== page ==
Thousands join Archbishop of Canterbury's first live Facebook Bible study

The Archbishop of Canterbury (L) and Rev Chris Russell.Facebook

The Archbishop of Canterbury has done a live Bible study streamed on Facebook, and it's rather good.

The two-hander with his evangelism adviser Rev Chris Russell was watched live in countries including the UK, USA, South Sudan, Pakistan, Nigeria, Australia, the Seychelles and Japan, and the video on Facebook is getting more views all the time.

Justin Welby and Russell work their way through John 1:35-42, the story of Jesus' meeting with John the Baptist. It's a straightforward conversation between them, with Russell playing the role of interlocutor and eliciting insights into the text from Welby. They talk through the passage, noting among other things that it suggests witnessing to Jesus is the principal task of a Christian, and drawing out from the fact that Jesus asks the crowd a question the "power of fact that God loves us, that he's interested in us".

During the unscripted discussion the Archbishop answered questions posted on Facebook, including one on how relevant this encounter with Jesus is to the lives of young people today.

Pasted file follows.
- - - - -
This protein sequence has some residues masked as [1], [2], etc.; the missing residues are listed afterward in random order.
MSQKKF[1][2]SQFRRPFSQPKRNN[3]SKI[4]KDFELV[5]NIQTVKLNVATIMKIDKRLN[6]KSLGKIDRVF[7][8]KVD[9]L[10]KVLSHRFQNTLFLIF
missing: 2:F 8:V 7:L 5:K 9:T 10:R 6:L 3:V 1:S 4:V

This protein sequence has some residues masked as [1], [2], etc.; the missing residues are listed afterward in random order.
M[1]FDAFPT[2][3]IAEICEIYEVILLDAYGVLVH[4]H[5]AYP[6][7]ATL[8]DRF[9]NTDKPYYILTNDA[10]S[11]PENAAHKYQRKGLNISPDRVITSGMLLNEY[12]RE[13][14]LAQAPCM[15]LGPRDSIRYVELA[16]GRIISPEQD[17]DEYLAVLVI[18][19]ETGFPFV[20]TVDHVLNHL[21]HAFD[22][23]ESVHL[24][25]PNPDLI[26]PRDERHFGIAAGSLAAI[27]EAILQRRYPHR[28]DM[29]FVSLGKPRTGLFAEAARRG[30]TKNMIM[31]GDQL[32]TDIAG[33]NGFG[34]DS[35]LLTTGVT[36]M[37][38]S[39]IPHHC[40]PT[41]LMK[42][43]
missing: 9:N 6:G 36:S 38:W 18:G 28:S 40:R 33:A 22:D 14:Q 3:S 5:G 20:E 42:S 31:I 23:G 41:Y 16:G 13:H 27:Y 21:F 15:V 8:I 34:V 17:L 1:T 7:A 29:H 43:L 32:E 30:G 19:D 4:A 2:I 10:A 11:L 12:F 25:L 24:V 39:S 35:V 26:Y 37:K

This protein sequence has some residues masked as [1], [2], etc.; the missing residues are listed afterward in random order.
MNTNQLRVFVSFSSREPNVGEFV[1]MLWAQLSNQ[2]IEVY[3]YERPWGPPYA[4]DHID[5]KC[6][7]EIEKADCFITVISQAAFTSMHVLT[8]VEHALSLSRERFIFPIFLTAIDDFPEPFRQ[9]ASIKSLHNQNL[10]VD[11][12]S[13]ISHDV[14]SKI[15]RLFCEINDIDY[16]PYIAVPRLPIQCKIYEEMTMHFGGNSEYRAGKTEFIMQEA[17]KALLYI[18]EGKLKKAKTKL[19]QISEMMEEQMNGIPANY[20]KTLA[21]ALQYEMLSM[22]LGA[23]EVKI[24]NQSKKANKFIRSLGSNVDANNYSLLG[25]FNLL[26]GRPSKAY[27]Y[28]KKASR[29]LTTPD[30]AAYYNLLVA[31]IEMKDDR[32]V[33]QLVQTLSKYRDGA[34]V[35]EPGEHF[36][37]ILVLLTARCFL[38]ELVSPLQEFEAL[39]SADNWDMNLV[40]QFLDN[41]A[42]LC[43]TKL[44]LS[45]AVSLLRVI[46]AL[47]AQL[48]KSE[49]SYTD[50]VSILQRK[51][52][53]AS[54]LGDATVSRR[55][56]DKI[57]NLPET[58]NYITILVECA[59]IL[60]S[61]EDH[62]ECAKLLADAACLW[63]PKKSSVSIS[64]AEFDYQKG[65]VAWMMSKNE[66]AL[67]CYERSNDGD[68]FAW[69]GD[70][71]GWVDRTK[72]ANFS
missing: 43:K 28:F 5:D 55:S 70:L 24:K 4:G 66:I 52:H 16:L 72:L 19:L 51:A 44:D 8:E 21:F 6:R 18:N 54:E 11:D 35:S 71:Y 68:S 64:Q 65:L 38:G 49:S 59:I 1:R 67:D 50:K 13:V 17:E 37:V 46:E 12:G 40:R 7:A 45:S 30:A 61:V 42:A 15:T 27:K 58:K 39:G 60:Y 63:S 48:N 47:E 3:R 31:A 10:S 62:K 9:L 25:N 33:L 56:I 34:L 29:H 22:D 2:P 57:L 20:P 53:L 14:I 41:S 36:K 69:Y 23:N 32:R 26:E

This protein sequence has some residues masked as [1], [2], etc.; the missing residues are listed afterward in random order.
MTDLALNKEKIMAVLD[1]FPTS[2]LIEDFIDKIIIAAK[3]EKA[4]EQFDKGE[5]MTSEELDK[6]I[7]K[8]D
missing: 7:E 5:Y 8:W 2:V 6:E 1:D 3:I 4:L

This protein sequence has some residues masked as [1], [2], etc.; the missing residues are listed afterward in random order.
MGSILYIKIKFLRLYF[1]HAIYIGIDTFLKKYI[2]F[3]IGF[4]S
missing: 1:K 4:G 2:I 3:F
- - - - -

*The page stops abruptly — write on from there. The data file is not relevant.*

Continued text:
At the end of the broadcast, Welby encouraged people to read the Bible with their Christian friends and relatives. "You can spend 10 minutes finding out how each other is, 10 minutes looking at a passage of the Bible – asking very simply 'What does it say? What does it mean? What are we going to do about it?' – and 10 minutes praying together. It's a really good way of spending time together."

The broadcast wouldn't win any prizes for its production values – there's one camera and the two men are sitting in a library with their Bibles open – but that's not the point. The value of an exercise like this, apart from the perceptions shared from the text, is that it shows Christians taking the Bible seriously and letting it speak to them as they open their hearts and minds to it.

Religious faith is often confusing and alien to those who don't practise it. They tend to taken their ideas of it from news reports of Christians objecting to things or getting caught doing something wrong. But this is an example of normal Christian life, with two people – one of them, admittedly, the Archbishop of Canterbury – thoughtfully letting the Bible speak to them. It's a very good way of demystifying faith. Let's have more of it.

Follow Mark Woods on Twitter: @RevMarkWoods